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  • Writer's pictureAshley Mongrain

Convenience Store Woman

Updated: Jul 14, 2021

Warning - This Review Contains Spoilers - Spoilers Section Will Be Warned Ahead Of Time

Rating - ⭐⭐


"Keiko has never fit in, neither in her family, nor in school, but when at the age of eighteen she begins working at the Hiiromachi branch of “Smile Mart,” she finds peace and purpose in her life. In the store, unlike anywhere else, she understands the rules of social interaction ― many are laid out line by line in the store’s manual ― and she does her best to copy the dress, mannerisms, and speech of her colleagues, playing the part of a “normal” person excellently, more or less.


Managers come and go, but Keiko stays at the store for eighteen years. It’s almost hard to tell where the store ends and she begins. Keiko is very happy, but the people close to her, from her family to her coworkers, increasingly pressure her to find a husband, and to start a proper career, prompting her to take desperate action."


 

Convenience Store Woman is a standalone fiction novel by Sayaka Murata and translated by Ginny Tapley Takemori.


Oh my, this was...this sure was something. And that something was not for me. While in some way I'm sure that I could have been charmed by the repetitive daily life of Keiko, I found myself rather distracted by the questionable decisions of the characters which are described in the spoiler section below.


Overall, while the writing style worked for me and some minor aspects of the plot were kind of interesting, but that was about all that did work. Everything else was just...not it. If you don't want any spoilers, then you can stop reading here.


Spoilers Ahead

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The mood of the book was set for when Keiko's response to her sister's baby crying, was to look at a knife and think to herself, 'hmm, that would be an easy way to quiet that baby.' Now, I understand that this book heavily discusses, or tries to, mental health and disabilities, but I don't know if that was the right direction to take if you're trying to sympathize with a character whose family keeps trying to 'cure' her (another issue I had with the book).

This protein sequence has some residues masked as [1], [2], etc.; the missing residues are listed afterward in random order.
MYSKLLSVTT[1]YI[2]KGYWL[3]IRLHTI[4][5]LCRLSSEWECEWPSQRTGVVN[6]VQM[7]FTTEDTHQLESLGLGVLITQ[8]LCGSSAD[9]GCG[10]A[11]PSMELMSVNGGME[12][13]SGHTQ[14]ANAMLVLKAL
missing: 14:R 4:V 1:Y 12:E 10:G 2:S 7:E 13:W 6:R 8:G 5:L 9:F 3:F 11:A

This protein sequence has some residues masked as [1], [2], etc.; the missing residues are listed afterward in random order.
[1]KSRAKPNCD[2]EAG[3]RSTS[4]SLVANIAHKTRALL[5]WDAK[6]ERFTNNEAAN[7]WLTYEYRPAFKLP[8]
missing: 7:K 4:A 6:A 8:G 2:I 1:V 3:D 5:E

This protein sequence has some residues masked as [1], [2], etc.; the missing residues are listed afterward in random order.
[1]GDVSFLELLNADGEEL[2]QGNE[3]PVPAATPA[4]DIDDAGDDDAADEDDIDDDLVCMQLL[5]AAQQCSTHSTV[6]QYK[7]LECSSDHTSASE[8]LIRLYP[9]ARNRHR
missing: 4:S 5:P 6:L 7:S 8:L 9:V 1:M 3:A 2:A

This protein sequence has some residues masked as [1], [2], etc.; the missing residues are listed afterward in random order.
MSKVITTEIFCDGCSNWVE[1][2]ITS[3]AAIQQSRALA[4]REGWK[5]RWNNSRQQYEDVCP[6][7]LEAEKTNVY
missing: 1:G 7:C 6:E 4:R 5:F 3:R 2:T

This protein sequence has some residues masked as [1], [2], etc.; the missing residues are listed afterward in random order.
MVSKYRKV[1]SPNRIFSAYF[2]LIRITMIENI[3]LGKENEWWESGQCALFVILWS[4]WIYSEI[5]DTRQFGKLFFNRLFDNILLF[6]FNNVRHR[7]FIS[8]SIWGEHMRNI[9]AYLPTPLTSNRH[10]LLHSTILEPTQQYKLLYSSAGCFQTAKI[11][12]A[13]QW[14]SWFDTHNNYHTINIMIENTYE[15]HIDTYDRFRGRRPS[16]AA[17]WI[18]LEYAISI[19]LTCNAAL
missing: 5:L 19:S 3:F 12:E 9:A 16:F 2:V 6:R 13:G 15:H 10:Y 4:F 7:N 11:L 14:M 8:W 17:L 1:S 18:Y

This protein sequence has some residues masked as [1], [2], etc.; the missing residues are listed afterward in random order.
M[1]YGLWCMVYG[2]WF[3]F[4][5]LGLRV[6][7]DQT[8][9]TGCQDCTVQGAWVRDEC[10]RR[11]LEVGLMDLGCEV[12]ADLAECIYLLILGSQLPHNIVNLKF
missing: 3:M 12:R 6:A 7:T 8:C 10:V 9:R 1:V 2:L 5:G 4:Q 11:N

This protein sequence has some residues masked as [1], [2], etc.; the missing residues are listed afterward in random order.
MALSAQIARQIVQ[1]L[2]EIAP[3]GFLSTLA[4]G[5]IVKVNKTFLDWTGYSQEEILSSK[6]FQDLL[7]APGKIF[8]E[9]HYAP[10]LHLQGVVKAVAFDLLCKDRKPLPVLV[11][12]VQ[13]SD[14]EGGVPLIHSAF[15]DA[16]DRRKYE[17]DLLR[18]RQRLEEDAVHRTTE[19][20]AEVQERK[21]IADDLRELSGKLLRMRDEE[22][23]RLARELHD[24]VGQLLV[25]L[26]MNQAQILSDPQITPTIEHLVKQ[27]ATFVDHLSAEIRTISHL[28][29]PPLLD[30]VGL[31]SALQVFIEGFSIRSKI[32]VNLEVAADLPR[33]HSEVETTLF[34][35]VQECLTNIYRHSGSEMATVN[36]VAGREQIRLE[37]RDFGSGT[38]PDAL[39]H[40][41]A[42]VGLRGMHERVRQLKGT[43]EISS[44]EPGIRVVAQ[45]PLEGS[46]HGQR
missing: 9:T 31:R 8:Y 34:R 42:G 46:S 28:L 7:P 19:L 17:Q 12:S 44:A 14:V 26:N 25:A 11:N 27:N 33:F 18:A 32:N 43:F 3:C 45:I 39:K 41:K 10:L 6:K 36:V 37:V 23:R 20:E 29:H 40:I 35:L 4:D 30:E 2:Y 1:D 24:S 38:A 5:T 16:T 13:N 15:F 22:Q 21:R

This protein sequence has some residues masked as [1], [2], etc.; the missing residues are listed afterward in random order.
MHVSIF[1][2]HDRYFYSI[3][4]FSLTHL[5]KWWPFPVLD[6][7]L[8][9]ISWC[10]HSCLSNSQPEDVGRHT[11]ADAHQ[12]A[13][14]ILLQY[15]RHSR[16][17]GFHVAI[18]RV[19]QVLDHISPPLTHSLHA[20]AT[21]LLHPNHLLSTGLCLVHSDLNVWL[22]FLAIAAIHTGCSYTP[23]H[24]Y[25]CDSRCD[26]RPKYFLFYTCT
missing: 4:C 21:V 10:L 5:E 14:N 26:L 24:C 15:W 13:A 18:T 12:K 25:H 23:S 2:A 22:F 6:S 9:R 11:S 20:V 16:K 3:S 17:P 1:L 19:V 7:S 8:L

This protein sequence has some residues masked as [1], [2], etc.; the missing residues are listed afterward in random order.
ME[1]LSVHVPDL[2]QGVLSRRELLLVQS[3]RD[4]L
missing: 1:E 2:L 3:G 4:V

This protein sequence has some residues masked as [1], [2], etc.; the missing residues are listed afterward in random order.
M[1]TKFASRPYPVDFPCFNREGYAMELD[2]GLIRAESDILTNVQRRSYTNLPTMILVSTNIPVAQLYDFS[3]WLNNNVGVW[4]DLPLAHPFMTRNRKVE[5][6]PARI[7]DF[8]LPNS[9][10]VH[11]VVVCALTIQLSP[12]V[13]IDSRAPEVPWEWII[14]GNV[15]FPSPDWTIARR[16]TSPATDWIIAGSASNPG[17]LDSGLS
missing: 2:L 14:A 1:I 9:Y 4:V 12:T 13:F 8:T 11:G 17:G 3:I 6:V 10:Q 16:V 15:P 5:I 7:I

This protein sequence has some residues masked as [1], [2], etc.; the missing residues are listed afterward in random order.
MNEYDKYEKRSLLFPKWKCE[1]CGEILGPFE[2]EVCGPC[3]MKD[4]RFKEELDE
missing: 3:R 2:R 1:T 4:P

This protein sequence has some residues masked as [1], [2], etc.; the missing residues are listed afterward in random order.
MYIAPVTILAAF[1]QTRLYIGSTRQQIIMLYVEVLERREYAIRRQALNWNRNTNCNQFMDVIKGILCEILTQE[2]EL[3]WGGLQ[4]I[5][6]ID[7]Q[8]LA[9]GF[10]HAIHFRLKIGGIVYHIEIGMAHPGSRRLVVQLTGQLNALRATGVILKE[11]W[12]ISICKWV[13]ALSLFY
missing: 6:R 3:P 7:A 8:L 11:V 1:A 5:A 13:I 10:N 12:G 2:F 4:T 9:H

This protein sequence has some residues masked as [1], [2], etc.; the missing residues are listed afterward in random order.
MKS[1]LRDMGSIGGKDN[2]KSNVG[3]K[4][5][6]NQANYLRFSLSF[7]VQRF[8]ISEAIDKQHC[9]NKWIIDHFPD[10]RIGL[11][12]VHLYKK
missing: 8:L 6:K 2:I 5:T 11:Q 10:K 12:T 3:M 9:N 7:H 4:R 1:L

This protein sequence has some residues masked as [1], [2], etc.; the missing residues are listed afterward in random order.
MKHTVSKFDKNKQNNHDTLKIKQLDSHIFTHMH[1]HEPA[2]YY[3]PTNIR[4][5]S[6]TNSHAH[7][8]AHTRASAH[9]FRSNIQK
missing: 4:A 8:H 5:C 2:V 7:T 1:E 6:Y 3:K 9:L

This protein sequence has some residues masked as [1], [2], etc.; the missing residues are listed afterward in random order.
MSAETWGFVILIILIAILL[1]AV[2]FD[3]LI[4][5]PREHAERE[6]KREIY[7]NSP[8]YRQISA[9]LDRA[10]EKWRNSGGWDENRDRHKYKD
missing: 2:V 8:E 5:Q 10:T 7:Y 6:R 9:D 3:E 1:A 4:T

The questionable decisions keep on rolling with the entrance of who is appropriately dub the misogynistic stalker guy. He was there mostly in order for Keiko to progress as a character, but boy was he horrible. First of all, he gets a job at the convenience store just to scope out potential brides. If he finds one, he proceeds to hone in on them by means of stalking (I'm talking about invading store policy by taking a coworker's phone number and harassing them). He gets fired, understandably, by when Keiko finds him lurking outside the store, she proceeds to invite him to stay with her. If that doesn't scream bad decisions, it gets worse. After having been living together for a bit with constant commentary on misogynistic stalker's part about women and marriage, Keiok's response to his lack of possible brides, she offers to marry him instead.


Keiko's decisions in the book just make you sit there squinting because of how inconceivable they are. Again, I understand that Keiko's brain processes things differently, but because of that in no way can I understand the decisions she makes.




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